Kaymer eyes double glory in Dubai

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Martin Kaymer has edged closer to the European Tour money list crown – and possibly the world number one spot too.

German Martin Kaymer has edged closer to the European Tour money list crown – and possibly the world number one spot as well – after another great round of golf on Thursday.
The 25-year-old German winner of this year’s US PGA Championship, went head to head with Northern Ireland’s Graeme McDowell, his only remaining challenger in the Order of Merit race, in the first round of the Dubai World Championship on Thursday and it left McDowell admitting that he had been “left in the dust literally”.
Needing a top three finish in this critical duel in the desert to have any chance of wrenching away the 2010 European Tour crown from the German, McDowell is down in joint 25th spot after opening with a disappointing level par 72.
Already holding a lead of nearly £250,000 when the two teed off at the back of the field, Kaymer sank a 192-yard seven-iron for an eagle two at the third and boosted by that, surged away to open his account at Jumeirah Estate’s Earth Course with a 5-under par 67
That put him alone in third place, two strokes off the lead held by Sweden’s Robert Karlsson, Europe’s number one two seasons ago.
Karlsson came in from the cold of a injury-hit, lack-lustre season to shoot a sparkling 7-under 65 that put him one shot clear of early clubhouse leader Noh Seung-Yul, Korea’s latest rising star.
Kaymer and McDowell played the first round together, but Kaymer reckons they exchanged “maybe two or three sentences” during the four hours they spent together.
And one of them was a simple “well done” from the Northern Irishman after Kaymer had followed a birdie on the long second with an eagle two at the 452-yard next.
The US PGA champion sank a 192-yard seven-iron for that and says of it: “I think the last time I holed out from the fairway was on the Challenge Tour.
“I never got that lucky, but it’s the right week – the most important of my career so far – to get lucky.”
McDowell, the reigning US Open title holder, had already noticed a “definite stand-off” between the pair when they were pictured together with their major trophies on Tuesday.
“We get along well, don’t get me wrong. But I just wanted to focus on my game and he wanted to do the same,” McDowell said.
The Northern Irishman, who has been suffering from a head cold all week, will tee off nearly 2½ hours earlier that Kaymer in the second round and is nowhere near to throwing in the towel.
“It frustrated me a little bit playing with him because he was playing so well,” he said.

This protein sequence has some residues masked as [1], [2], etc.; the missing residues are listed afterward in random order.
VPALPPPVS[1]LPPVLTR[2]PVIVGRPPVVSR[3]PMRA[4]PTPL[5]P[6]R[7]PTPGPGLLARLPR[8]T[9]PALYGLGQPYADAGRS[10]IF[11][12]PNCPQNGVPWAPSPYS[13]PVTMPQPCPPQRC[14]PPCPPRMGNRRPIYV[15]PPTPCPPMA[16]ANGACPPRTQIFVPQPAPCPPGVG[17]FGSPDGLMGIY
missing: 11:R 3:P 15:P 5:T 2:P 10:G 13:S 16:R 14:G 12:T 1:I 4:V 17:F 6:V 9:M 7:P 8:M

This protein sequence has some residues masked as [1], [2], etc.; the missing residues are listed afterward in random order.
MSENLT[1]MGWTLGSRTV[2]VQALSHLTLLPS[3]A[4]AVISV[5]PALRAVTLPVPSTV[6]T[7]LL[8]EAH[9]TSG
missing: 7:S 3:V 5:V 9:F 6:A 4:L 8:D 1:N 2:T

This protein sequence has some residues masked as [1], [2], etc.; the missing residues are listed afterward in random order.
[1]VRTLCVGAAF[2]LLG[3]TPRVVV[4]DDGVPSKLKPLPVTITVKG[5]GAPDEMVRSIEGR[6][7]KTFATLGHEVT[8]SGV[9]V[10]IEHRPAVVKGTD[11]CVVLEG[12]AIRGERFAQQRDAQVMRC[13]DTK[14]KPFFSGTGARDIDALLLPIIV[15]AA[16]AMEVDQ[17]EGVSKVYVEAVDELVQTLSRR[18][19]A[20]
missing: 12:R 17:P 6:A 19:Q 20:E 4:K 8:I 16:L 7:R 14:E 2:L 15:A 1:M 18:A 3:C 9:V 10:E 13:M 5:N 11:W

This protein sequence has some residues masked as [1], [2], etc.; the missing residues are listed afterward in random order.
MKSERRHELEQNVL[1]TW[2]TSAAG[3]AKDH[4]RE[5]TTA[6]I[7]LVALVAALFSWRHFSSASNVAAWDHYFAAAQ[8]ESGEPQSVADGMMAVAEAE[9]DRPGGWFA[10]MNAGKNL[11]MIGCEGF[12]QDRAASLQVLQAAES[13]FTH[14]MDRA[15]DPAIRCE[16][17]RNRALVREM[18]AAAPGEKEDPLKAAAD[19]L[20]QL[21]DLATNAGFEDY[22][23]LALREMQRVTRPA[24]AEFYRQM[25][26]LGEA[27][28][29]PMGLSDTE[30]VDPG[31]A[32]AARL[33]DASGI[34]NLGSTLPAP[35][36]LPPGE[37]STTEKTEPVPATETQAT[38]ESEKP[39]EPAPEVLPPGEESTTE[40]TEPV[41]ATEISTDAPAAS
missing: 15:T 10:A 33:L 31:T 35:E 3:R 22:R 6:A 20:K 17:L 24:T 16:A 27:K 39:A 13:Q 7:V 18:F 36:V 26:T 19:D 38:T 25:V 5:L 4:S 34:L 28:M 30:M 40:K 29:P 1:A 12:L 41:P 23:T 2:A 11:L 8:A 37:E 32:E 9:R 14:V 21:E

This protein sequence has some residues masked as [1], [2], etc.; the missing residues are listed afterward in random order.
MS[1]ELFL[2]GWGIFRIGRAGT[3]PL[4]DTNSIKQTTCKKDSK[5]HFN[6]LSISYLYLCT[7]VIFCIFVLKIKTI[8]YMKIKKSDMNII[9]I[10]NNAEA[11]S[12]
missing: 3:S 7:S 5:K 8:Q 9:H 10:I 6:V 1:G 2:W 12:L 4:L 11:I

“He kind of left me in the dust literally out there, so it’s great to get away from him and the distraction tomorrow.
“In the morning there will be a little less grain on the greens and they will be a little less scuffed up. It should be a good chance to make some putts.
“He’s a pretty emotionless guy and would be a helluva poker player. He’s a cool customer – there were no signs of any nerves and I was very impressed.”
Asked about his own health he commented: “No room for excuses. I have to come out and feel 100 per cent and ready to go.
“I’m here to do a job and I certainly haven’t shot myself in the foot just yet. He’s five ahead of me, that’s all.”
Kaymer insists he does not have room in his head to think about the world number one situation.
A top two finish, but more likely a win, could take him ahead of Westwood, whose defence of the tournament started with a three under 69 for a share of fifth place.
Karlsson was Europe’s number one two years ago, but then suffered a retina problem and after taking a three-month break did not even make the 60-strong field for last year’s Dubai finale
This is therefore his debut in the event, therefore – and he very nearly kicked off by breaking Westwood’s course record.
After an eagle at the long 14th, where he sank a 114-yard pitch, and birdies at the 16th and 17th he stood eight under and needed a four on the 620-yard last for a 63.
Instead he drove poorly up against a tree, ran up a bogey six and so saw his lead over Korean teenager Noh Seung-yul shrink to one.
Westwood is still suffering from the calf muscle injury that has bothered him most of the year.
“Everybody’s got to remember I’m still rehabbing,” he said. “I’ve not been able to work on my game and it does not help that it’s as hot as it is – it makes it swell.
“I’m hoping it’ll be back to 100% next season and I’m looking forward to not having to worry about an injury.
“I showed I was rusty and was not competitive sharp, but I hit only two iffy shots all day.
“I’ve played once in the last five weeks (he was runner-up in Shanghai at the start of this month) and was 18 under.
“That’s pretty good going and I’m pleasantly surprised how I’m playing.”
He has also joined Tiger Woods in becoming a recent recruit to the ranks of the golfing Twitterers.
“I hope I don’t become hooked on it like Poulter and Fred (stablemate Andrew Flintoff), but it sounded like they were having all the fun and I wanted to gatecrash the party.”
With Poulter, winner of the Hong Kong Open on Sunday, also starting with a 69 they will be playing partners in the second round.

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